Tuesday, July 31, 2012

Le Cellier

Note:  This restaurant was visited on 12 February 2012.  The review was originally written later that afternoon.

Le Cellier.  

The myth.

The legend.

Le Cellier is a  Canadian steakhouse and it is absolutely the most popular restaurant in all of Epcot.  Not only that, it is one of the top five most popular restaurants on the Walt Disney World property, and one of the top ten most popular Disney restaurants on the entire planet.

Le Cellier

For the longest time before I began this project, I kept hearing horror stories about people not being able to get reservations at Le Cellier.  I kept hearing about how this or that group of people tried to get reservations a year-and-a-half ahead of time and were unable to do so.

Imagine my surprise when, back in December [note:  once again, this review was originally written in February 2012; the December in question was the December of 2011] when I went searching for potential dining spots for the tour and up popped three seats in the restaurant I'd been told was impossible to get into.  Naturally, I jumped at the chance to eat here without having to wait until I was an old man.  (Okay, okay... an older man.  No smart remarks, please.)

It is important to note that this restaurant is inside the Epcot park.  You're going to need admission into the park as a whole in addition to the cost of the restaurant.  This wasn't a problem for us, as both I and Mom are cast members, but its something to keep in mind.

My guests for the day were my mother, Cheryl, and my father, Jack Sr.  This being February in Florida, it was a cold day, and windy.  This was a problem on the way to the main gate at Epcot.  I don't know about Mom and Dad, but I felt like I was being stabbed by ice spikes.  We huddled up, rode to the entrance, and made our way into the park.

Mom, weathering the cold in the Epcot parking lot.

Dad, trying to pretend the wind isn't that bad, in the Epcot parking lot.
The Epcot entrance.
For those of you who haven't ever been to Epcot, Le Cellier is located in the Canada Pavillion, a part of the World Showcase.  Once you're inside the park, walk under spaceship earth (the iconic big metal golf ball that you see at the entrance to the park), then continue on through Future World to Showcase Plaza, the entrance to the World Showcase.  Go right, and the first of the pavillions you come to is the Canada Pavillions (look for the wooden buildings and the totem poles and such).

The restaurant is down a garden path, at the head of which you'll find the reservation kiosk.  Its outside and in the open, which meant that the young ladies who were manning it were freezing their collective butts off.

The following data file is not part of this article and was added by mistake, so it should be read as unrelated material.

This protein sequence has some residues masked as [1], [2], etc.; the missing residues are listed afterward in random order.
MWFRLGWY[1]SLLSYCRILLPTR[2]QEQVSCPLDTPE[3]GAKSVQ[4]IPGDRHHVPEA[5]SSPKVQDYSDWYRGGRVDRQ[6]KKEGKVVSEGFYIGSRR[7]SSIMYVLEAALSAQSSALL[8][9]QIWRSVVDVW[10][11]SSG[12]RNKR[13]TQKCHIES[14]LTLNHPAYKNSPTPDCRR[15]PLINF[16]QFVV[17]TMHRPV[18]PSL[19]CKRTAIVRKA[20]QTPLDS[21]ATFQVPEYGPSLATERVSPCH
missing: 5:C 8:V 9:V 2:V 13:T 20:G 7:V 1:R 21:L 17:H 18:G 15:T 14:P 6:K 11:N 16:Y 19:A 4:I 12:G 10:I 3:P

The reservation check in kiosk.  These young ladies are making a brave show of not looking like their freezing.  Of course, they are Canadian.  But you notice that its the supervisor wearing the jacket?
The garden path leading up to the restaurant.
The reason I call it "the garden path".

The whole garden from one side...
... and from the other.

Once inside, we had to check in again for some reason.  We were given a buzzer and told we had about a fifteen minute wait for a table.  The waiting area of the restaurant was pretty much full (remember, this is one of the most popular restaurants on Disney World property), so we made the most of it by talking to some of our fellow would-be diners.  We met a nice family (a big family... there were thirteen people in their party) from Pennsylvania who had never been to Epcot before, but had heard this was the best place to eat, so here they were.
Waiting for a table...

... and talking to our neighbors from Pennsylvania

"Le Cellier" means "the cellar", and that's how the interior of this restaurant is done up.  You go down a steeply sloping hallway from the entrance to the dining room proper (and to be honest, I think the dining room proper, as I call it, is actually underneath the entrance.  For that matter, I'm sure that part of it is actually underneath the top end of the garden path.  Its a good looking restaurant, neatly organized, and it didn't feel crowded despite being wall-to-wall people.  The decor was subtle and appealing, and the room was obviously designed with soundproofing in mind because despite the crowd, it was a relatively quiet place.

The dining room.  You can see where the name "Le Cellier" (which means "The Cellar") came from.

Myself, Mom,and Dad at our table.

Our server, Brittany.  She was quick, she was efficient, and she was friendly, and I liked her a lot.
Once sat, it took maybe fifteen seconds for our server, a young lady from Saskatchewan named Brittany, to get to us.  We had our drink orders at our table within three minutes of her taking them, and I have to say, her quickness and efficiency carried through the entire meal.  She was also very friendly and when I told her what I was doing, she rather enthusiastically asked about the other stops along the tour.